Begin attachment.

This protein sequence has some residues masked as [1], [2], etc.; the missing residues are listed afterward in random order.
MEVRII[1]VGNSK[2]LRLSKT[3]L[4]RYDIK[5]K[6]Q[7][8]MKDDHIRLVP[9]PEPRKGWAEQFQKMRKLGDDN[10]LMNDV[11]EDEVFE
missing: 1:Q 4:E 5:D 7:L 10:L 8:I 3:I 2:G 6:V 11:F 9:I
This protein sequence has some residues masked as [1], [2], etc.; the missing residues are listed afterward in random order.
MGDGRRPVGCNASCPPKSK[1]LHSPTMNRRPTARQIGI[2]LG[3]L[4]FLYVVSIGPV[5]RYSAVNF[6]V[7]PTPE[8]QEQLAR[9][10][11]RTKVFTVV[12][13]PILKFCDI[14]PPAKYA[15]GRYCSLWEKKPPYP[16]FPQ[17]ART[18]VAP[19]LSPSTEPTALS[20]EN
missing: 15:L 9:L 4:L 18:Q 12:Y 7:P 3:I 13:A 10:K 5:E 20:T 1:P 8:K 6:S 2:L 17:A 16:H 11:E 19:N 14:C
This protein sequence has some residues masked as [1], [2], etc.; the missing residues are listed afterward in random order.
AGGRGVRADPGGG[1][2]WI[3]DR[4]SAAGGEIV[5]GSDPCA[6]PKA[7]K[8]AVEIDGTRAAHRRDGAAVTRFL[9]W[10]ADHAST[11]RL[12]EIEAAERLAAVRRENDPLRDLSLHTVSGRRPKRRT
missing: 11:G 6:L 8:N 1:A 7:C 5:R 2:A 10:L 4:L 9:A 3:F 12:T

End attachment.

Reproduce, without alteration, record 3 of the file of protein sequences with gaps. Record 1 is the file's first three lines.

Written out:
This protein sequence has some residues masked as [1], [2], etc.; the missing residues are listed afterward in random order.
AGGRGVRADPGGG[1][2]WI[3]DR[4]SAAGGEIV[5]GSDPCA[6]PKA[7]K[8]AVEIDGTRAAHRRDGAAVTRFL[9]W[10]ADHAST[11]RL[12]EIEAAERLAAVRRENDPLRDLSLHTVSGRRPKRRT
missing: 11:G 6:L 8:N 1:A 7:C 5:R 2:A 10:L 4:L 9:A 3:F 12:T